17 A. Yes, I agree.
18 Q. And can you glean from the Drina Corps report, interim combat
19 report of the 15th of July, any information that you sent to them in your
20 interim combat report of the 15th of July at 25 past 7.00 in the evening?
21 A. I think that the information pretty much overlaps, because the
22 information from the interim report of the Zvornik Brigade of the 15th of
23 July and the regular combat report of the 15th of July does overlap to a
24 certain extent. There are no other elements from the interim combat
25 report of the 15th of July there.
1 MR. HAYNES: Well, let's move on a day and have a look at P139,
2 please. The Drina Corps regular combat report of the 16th of July.
3 Q. I should perhaps just ask you this: That in relation to what we
4 saw by comparing those two documents, the Zvornik Brigade regular combat
5 report of the 15th July, and the Drina Corps interim combat report of the
6 15th of July, is that what you would expect to happen with information
7 that you sent to your corps command?
8 A. I think that the regular report of the 15th of July was somewhat
9 late, so probably the regular combat report of the Drina Corps to the
10 Main Staff was dispatched before, and that is why they - when I say
11 "they" I mean the Drina Corps - wrote their own interim combat report on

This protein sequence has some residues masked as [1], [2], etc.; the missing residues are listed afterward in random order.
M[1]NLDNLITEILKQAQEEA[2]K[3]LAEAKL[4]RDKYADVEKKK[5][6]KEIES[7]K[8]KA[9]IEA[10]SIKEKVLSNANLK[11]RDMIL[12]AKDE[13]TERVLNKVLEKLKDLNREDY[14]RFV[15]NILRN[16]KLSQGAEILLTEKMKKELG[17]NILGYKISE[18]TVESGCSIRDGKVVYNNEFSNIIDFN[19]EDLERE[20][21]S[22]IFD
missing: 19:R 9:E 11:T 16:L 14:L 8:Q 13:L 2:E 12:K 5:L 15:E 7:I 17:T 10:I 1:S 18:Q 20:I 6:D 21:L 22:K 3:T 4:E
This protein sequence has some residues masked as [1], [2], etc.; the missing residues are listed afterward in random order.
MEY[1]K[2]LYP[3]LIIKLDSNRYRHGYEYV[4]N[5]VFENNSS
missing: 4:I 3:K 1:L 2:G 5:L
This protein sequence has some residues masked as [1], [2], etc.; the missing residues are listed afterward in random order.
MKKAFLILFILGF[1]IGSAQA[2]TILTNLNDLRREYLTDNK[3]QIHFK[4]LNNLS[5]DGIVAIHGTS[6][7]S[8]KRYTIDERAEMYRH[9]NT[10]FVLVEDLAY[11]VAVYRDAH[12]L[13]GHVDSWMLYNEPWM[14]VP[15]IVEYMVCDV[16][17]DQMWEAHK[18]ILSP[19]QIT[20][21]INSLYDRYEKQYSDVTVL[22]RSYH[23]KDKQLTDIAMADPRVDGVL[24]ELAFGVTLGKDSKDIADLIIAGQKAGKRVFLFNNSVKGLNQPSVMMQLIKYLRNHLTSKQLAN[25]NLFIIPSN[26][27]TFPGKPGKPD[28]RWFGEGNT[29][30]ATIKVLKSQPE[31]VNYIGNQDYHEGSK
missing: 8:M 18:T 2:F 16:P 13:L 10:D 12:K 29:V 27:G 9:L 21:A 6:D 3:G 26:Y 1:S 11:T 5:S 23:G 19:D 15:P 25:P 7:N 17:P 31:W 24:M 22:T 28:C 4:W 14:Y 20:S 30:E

12 the basis of the regular combat report of the Zvornik Brigade of the --
13 for the 15th of July.
14 Q. Now, here we come to the Drina Corps regular combat report of the
15 16th of July said to be urgent. Can we go through the same exercise,
16 please. Let's just look at the dates and times which it was received and
17 processed at the bottom of the document which is page 3 in the English?
18 A. Yes, we can see that the report of the 16th of July arrived at
19 1637 hours and it was encrypted meaning that it had been written a minute
20 or 10 minutes before that, before it arrived at the encryption station.
21 JUDGE PROST: Mr. Haynes. Mr. Haynes, I'm just not clear, the
22 record says - and I heard - 1637, but I'm seeing 1937.
23 MR. HAYNES: Thank you very much.
24 Q. What is the time that the document was received according to you,
25 General Pandurevic?
1 A. From what I can see it's 1937 hours.
2 Q. Now, if we go back to the top of that document, we can see that
3 it begins by reporting that:
4 "The enemy has grouped large forces before the front defence
5 lines of the 1st Zvornik Infantry Brigade on the Tuzla-Zvornik axis and
6 launched a very strong artillery infantry attack in the early morning
7 hours against the defence sector of our units from the